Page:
Last updated on May 21st, 2018 at 01:22 pm
Is Autódromo de Sitges-Terramar really the fastest race track in Europe? No, I had never heard of it either but it was an absolute revelation.
Maybe the headline is a bit misleading, Ken Block did his Gymkhana 3 at Autodrome de Linas-Montlhéry which was nice but arguably Linas-Montlhery does not have the sheer mysticism of a Sitges.
More run down = equals cool, at least in my mind.
But the real beauty of Sitges is that the track is still complete and home to a chicken farm no less. Brooklands was nice but it lost all appeal when I found out they had destroyed most of it. If the track was supposed to be so fantastic they would not have demolished it for houses. My opinion.
If there are any motorsport enthusiasts out there with a few million to blow on renovating something absolutely captivating, visit Sitges. I for one will cover the opening ceremony!
Some links to site dedicated to this amazing track
While I was putting together the sources for this article I was happy with photos, but there are also videos of probably the fastest racetrack in Europe, fastest track in Europe if the surface was a bit smoother obviously!
Information from Wikipedia
Autódromo de Sitges-Terramar is a former racing circuit located between Sant Pere de Ribes and Sitges near Barcelona, Catalonia. Although minor races were sporadically held on the circuit through the 1950s, it was largely abandoned after the inaugural season of 1923. Owing to the excellence of its construction, the track remains intact even after 80 years of disuse.
2 Gran Premio de España
4 External links
In 1922 Frick Amangue founded Autodromo Nacional, S.A to oversee the construction of a new concrete oval for auto and motorcycle racing. The architects were Jaume Mestres (track) and Josep Maria Martino (facilities). It was completed in 300 days at a cost of 4 million pesetas. The track had a length of 2 kilometers and banking in the corners of 60 degrees.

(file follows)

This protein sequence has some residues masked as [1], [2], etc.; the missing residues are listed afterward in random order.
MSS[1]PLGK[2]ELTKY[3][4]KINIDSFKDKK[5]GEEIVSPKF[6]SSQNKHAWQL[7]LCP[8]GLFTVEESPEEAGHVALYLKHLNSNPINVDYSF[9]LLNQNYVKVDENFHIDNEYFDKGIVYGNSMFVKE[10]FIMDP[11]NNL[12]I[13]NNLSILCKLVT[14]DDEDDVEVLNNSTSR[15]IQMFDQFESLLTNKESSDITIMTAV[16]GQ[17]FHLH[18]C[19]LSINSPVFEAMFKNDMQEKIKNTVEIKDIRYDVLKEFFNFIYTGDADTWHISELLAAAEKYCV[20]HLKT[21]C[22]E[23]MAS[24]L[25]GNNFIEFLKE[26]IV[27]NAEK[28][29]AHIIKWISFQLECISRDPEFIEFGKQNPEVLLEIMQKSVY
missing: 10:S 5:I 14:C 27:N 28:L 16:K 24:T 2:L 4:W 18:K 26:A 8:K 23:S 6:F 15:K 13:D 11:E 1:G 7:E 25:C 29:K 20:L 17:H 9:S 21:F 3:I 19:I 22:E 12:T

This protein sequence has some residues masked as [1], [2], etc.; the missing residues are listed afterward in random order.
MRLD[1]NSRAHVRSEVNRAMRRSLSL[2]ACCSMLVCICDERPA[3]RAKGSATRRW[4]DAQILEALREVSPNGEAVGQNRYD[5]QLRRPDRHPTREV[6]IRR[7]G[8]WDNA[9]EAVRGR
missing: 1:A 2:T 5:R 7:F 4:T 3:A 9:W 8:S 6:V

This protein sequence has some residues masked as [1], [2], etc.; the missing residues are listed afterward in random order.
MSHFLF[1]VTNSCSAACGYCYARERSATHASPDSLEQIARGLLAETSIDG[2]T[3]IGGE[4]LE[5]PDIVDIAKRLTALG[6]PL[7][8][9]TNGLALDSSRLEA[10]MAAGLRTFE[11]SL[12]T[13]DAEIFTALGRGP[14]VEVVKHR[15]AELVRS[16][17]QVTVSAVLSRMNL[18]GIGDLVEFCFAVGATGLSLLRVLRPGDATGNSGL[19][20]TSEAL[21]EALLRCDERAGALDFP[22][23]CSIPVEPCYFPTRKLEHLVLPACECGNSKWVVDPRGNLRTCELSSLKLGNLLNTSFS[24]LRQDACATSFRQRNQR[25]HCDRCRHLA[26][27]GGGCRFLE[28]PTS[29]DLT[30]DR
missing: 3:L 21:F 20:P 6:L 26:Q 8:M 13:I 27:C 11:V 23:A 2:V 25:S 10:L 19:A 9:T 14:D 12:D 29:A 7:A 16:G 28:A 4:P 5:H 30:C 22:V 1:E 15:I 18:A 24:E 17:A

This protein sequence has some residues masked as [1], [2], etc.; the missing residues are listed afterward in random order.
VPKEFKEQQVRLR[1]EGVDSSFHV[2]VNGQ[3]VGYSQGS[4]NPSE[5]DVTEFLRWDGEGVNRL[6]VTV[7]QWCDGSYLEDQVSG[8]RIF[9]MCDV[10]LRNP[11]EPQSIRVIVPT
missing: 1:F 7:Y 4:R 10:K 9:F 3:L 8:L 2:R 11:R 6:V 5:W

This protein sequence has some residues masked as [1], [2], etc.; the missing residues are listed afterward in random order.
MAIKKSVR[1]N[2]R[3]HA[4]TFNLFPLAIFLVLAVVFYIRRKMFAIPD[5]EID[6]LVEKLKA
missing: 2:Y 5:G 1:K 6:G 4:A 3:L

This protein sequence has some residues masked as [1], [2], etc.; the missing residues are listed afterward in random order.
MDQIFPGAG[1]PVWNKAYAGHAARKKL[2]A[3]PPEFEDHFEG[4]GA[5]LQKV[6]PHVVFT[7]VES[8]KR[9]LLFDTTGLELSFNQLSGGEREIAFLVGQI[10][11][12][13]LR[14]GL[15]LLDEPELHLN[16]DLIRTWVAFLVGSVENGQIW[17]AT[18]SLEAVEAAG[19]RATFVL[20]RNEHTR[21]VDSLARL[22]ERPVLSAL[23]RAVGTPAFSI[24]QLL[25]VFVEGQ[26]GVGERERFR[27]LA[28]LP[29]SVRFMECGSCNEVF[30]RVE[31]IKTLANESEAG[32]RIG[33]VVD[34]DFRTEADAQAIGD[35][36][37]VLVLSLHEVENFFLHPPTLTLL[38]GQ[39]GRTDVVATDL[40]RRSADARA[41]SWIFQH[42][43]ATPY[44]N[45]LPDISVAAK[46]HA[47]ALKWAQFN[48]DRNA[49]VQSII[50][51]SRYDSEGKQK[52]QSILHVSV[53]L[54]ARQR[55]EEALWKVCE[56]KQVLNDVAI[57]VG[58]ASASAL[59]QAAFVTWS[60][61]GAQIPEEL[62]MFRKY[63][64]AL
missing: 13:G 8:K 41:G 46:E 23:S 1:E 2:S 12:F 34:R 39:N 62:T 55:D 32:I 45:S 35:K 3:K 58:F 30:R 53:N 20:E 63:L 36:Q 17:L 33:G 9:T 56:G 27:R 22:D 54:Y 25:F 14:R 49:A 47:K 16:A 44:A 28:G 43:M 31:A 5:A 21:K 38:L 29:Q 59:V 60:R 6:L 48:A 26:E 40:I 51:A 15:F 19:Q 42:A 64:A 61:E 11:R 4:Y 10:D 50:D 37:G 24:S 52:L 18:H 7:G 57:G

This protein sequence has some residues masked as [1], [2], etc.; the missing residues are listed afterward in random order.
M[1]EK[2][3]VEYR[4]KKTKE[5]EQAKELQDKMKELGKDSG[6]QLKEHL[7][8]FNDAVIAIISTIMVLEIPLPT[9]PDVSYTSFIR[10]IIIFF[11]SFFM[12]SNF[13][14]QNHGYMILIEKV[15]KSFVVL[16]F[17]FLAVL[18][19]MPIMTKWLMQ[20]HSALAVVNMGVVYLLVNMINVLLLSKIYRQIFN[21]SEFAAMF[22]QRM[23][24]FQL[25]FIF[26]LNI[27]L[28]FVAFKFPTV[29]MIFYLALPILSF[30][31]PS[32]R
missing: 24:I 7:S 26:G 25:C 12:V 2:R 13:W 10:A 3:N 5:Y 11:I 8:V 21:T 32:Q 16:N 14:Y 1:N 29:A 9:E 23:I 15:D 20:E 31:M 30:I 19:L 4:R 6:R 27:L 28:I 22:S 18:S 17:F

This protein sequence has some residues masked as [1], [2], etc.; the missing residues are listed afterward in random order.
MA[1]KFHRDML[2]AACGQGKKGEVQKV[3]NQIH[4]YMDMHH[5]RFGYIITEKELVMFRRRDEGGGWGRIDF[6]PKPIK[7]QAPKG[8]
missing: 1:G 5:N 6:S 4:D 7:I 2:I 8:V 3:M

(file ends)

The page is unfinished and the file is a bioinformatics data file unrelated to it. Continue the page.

The opening meeting was held on 28 October 1923. The event was for 2-litre GP cars and was won by Albert Divo in a Sunbeam defeating Count Louis Zborowski in a Miller, with a winning speed of 96.91 mph. No prize money was awarded.
Unpaid construction overruns caused the builders to seize the gate receipts, leaving the organizers with no money to pay the drivers. As a result, the track was forbidden to host international races again. Drivers also complained about the entry and exit from the bankings claiming the transition from straight to banking and back again was poorly designed. Catalunyan Automobile Club and the Penya Rhin continued to hold races in 1925 with little success.
It was sold to Edgard de Morawitz in the 1930s. The last known race held on the oval was in the 1950s. The track and surrounding land is currently an operating chicken farm. Because of the high quality of construction, the track and buildings still stand more than 80 years later and are in excellent condition.